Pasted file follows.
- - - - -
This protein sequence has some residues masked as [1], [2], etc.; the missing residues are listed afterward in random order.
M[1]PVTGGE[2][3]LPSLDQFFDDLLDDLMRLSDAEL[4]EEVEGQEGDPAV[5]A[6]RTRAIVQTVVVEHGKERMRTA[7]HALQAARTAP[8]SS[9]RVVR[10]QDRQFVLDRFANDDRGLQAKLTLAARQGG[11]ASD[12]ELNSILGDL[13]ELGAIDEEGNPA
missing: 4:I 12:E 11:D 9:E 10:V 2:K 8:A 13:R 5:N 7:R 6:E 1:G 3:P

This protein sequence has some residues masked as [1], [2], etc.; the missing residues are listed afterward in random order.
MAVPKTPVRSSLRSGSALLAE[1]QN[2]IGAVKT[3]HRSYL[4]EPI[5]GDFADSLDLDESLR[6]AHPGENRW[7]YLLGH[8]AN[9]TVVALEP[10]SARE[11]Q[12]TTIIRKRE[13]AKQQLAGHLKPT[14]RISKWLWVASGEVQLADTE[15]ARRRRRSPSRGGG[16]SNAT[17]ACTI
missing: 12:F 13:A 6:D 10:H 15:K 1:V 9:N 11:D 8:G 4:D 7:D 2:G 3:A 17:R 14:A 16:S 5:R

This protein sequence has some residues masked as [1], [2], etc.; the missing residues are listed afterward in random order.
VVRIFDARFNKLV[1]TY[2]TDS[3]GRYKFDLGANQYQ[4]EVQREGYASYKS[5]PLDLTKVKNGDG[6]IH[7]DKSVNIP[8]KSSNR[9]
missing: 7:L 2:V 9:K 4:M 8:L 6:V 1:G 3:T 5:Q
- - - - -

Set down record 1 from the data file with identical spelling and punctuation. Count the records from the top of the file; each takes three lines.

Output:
This protein sequence has some residues masked as [1], [2], etc.; the missing residues are listed afterward in random order.
M[1]PVTGGE[2][3]LPSLDQFFDDLLDDLMRLSDAEL[4]EEVEGQEGDPAV[5]A[6]RTRAIVQTVVVEHGKERMRTA[7]HALQAARTAP[8]SS[9]RVVR[10]QDRQFVLDRFANDDRGLQAKLTLAARQGG[11]ASD[12]ELNSILGDL[13]ELGAIDEEGNPA
missing: 4:I 12:E 11:D 9:E 10:V 2:K 8:A 13:R 5:N 7:R 6:E 1:G 3:P